For the past three years I have travelled down to Lake Davis for the California Stillwater School I host with Bill Forward Senior Editor of Sierra Fisherman Magazine and local guide. This past weekend 25 fly fishers joined us. Keen to improve their stillwater fly fishing skills. Bill and I provide a series of morning and evening seminars over the course of three days. During the day students put theory into practice as they fish Lake Davis.
|Hovering Chironomids Greeted Us at the Boat Ramp|
North America has been experiencing high temperatures and they would exact a toll on Lake Davis. Skies were bright and clear and surface temperatures we up, touching 70F by midday. These conditions would have a definite impact on fishing and we would have to adapt to be successful. In years past working the shallows with damsel and Callibaetis nymphs was the way to go. Early in the day this tactic worked as trout cruised the shallows picking off damsel and Callibaetis nymphs. Callibaetis spinners were also present. As we worked the shallow reaches along the west side of the lake delicate lazy rise forms of trout slurping spent spinners greeted each morning.
I found the rises sporadic and inconsistent and decided that covering the water with a team of flies might be a wiser choice. Using my Indicator line I rigged up a long 15’ plus leader with a Pheasant Tail Nymph on point, a Herl May on the middle dropper and a Stillwater Cruncher on the top dropper or bob position. This combination proved effective coupled with a slow handtwist retrieve and 20 second countdown for the 8’-10’ water we were working. But as the sun and water temperature rose conditions changed.
|Bill demonstrates the correct retrieve posture for the Naked technique|
Trout vacated the shallows in search of cooler oxygenated water and to avoid the lethal attention of the local osprey’s and white pelicans. A few fish remained in the shallows but they were spooky and few and far between. Conditions dictated going deep. I was also sensitive to targeting trout in warm water. As water temperature increases its ability to hold oxygen decreases. Exhausted trout would have a tough time recovering. Ethics dictated targeting fish in cooler deeper reaches.
|Lake Davis resident with a Collaborator top dead center|
As Bill and I moved from one group of students to another checking on their progress we came across a strong chironomid emergence in deep water ranging from 16-18 feet. Large chironomids, blood midge to the locals, were hatching in healthy quantities. I was like a kid on Christmas morning as the pupa, shucks and adults of these dipteran presents littered the surface. After checking on all of our students Bill and I headed back to deep water. During our conversations with the students we encouraged them to join us. Many did.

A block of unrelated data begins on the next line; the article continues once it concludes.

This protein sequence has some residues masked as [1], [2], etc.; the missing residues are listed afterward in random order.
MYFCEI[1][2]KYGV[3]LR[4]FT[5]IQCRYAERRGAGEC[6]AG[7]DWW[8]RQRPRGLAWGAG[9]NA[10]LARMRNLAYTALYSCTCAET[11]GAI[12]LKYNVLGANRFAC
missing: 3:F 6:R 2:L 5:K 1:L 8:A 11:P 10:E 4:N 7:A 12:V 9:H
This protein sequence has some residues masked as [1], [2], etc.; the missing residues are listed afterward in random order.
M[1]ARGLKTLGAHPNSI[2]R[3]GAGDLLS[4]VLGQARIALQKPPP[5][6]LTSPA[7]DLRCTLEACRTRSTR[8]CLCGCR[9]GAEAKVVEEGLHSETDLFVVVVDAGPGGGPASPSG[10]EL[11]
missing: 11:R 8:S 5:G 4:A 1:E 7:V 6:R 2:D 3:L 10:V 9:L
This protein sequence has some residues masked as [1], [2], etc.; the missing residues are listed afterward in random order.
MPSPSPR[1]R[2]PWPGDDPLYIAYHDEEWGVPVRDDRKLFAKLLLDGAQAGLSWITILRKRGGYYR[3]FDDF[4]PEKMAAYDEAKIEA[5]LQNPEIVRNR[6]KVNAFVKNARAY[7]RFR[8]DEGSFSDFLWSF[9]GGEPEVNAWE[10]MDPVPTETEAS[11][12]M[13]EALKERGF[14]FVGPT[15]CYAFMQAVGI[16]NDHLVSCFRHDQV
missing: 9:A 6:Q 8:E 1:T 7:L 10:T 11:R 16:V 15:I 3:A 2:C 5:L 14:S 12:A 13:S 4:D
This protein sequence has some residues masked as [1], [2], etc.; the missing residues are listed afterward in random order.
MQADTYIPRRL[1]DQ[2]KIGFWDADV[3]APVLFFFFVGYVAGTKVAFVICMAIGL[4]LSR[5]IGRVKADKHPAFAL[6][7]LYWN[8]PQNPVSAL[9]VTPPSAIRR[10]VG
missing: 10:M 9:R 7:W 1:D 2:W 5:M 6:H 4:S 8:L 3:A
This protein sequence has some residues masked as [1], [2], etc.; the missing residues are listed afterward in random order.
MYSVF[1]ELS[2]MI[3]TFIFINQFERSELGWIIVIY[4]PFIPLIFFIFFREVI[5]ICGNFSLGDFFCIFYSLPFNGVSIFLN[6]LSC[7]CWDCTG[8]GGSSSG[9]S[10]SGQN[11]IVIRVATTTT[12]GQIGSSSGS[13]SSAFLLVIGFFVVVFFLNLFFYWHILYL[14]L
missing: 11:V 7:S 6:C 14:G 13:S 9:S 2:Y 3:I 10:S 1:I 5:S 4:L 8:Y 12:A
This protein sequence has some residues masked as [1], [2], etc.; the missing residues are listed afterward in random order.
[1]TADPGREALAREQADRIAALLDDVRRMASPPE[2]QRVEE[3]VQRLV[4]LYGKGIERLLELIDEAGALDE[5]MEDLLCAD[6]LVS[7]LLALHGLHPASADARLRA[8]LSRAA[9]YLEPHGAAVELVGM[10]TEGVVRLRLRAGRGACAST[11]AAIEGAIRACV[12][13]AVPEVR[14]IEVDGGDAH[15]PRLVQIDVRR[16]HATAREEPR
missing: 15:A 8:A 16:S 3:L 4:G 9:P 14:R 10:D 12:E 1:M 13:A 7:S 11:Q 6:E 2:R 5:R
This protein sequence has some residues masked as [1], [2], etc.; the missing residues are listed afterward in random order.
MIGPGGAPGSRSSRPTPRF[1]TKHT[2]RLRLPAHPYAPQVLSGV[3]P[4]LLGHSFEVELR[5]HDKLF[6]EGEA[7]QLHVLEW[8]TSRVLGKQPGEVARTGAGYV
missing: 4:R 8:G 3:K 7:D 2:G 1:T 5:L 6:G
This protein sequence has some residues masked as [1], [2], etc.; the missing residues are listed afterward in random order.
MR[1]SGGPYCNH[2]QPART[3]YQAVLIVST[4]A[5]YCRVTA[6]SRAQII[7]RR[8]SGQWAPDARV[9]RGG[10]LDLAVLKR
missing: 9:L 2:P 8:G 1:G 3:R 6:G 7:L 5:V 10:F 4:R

|One of our students, John, with a healthy Lake Davis rainbow|
Once we were anchored in position I grabbed my Deep Six line and tried ‘dangling’. After a few casts my gut told me that trout were not concentrated in large numbers and that switching back to a ‘naked’ presentation using my Indicator line and long leader to cover water would be a better presentation choice. I love fishing floating lines and long leaders in water between 14-18 feet.
I swapped my flies, a #10 Summer & Red on point, a #12 Collaborator on the middle droper and swapped the #14 Herl May to the bob. After letting my flies sink for 30 seconds I began the painstaking slow handtwist retrieve common to this method. About half way through my first cast I felt a short sharp pluck. A feisty Lake Davis rainbow had latched onto my point fly. The Summer & Red locked into its upper jaw. The trademark take for this method. Bill also used a #12 Red Back Pheasant on his setup with equal effect.
|Summer & Red|
This scenario is common to many lakes as we head into the warm summer months. Warm temperatures drive trout deep. If they venture onto the warm shallow shoals it is usually late in the evening through until mid-morning when then head deep once again. Weedy shoals are often preferred as during the daylight hours plants inject oxygen into the water as part of the photosynthesis process. Getting on the water as early as possible and waiting until dusk are often the only consistent approaches to shallow water success. During the heat of the day target water deeper than 15 feet. A thermometer on a string is a valuable tool enabling you to probe the depths and find a temperature range more to the trout’s liking.
|A thermometer on a string helps you probe the temperature at depth|
Algae is also a common summer element. Lake Davis was beginning to bloom. Most fly fishers don’t see algae as an asset. But in moderation it is. Algae provides cover, absorbing the sun’s energy and keeping the deeper reaches cooler. Algae is sunlight dependent and typically extends 6-10 feet down depending on the concentrations.
In shallow productive eutrophic lakes an algae die off in conjunction with high water temperatures strips oxygen and can result in a summer kill. Trout are the largest oxygen consumers and in oxygen poor conditions pay the ultimate price.
|Summer & Red and Red Back Pheasant pupa patterns proved successful|
If this warm trend continues it is time to consider leaving trout alone until water temperatures drop. It isn’t fair to add stress to their lives in these conditions. Consider targeting other, more temperature tolerant species. Run off should be subsiding, venturing out to your local rivers and streams is another enjoyable option.
|When using the Naked Technique retrieves must be slow.|
If you are based in the California area and are interested in attending one of our California Stillwater Schools please let me know. Space is still available for our October 19-21, 2012 school.